I draw and paint from found photos of strangers, with particular focus on ambiguous or, at a glance, neutral expressions. The unknown subject and therefore his or her unknown emotions have become an important aspect in my work where I in turn find myself instinctively attempting to read the individual – something which gradually becomes apparent in my treatment of the work.
If the intent of portraiture is to capture the subject in their truest sense, I am then a kind of anti-portrait maker, passing my own subconscious judgement on an unknown face and inviting the viewer to then do the same when faced with the finished piece.
My recent work features vanishing or obscured fragments of faces - maybe sometimes just an eye, nose or mouth - unpicking the idea of portraiture even further. Sometimes these fragments hang alone in an empty space, sometimes they are anchored with gestural marks, blocks of colour or bold outlines. The focus is still on the subject but the power is in the parts we cannot see. Our brains are invited to fill in the blanks.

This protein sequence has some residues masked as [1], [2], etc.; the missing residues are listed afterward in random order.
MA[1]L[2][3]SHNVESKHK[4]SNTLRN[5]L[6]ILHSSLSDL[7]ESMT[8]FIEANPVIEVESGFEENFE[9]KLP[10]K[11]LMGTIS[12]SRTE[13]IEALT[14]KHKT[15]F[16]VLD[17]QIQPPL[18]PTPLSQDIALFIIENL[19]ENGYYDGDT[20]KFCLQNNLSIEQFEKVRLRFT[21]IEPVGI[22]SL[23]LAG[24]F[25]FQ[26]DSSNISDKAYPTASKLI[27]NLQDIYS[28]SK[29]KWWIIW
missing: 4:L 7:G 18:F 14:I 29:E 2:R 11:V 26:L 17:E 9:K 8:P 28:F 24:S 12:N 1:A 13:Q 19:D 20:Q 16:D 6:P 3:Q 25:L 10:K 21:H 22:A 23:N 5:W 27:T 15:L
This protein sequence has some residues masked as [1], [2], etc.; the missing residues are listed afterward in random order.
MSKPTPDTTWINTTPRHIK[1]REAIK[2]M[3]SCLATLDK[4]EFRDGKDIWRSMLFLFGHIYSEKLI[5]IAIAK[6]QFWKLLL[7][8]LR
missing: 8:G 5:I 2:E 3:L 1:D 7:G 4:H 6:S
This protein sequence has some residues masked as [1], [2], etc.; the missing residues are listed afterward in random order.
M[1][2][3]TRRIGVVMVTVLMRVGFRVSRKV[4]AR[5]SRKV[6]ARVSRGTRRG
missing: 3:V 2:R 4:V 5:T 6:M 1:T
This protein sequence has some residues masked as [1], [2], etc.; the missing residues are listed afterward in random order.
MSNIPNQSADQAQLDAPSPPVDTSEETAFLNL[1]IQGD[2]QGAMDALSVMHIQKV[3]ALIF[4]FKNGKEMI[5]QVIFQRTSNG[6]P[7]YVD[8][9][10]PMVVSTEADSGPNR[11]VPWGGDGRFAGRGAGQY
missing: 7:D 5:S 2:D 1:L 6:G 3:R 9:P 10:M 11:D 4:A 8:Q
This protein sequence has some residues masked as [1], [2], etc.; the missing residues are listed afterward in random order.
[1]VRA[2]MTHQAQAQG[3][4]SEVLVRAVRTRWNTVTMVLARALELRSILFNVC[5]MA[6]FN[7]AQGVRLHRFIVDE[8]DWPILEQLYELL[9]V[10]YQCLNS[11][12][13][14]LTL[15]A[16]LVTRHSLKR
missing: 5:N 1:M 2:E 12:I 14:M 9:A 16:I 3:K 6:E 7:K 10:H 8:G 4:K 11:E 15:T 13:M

I try not to impose a clear cut narrative on the viewer. My aim is to illicit an emotional response without dictating to the viewer what they should or shouldn't be feeling. I have become fascinated by the range of responses to each portrait - what one person perceives can be in complete contradiction to the next. Sometimes these reactions can be clearly explained by the individual and other times it is something visceral that can't quite be placed. The piece is then no longer about the face looking back at us, but about the feelings that it stirs and what that means about us.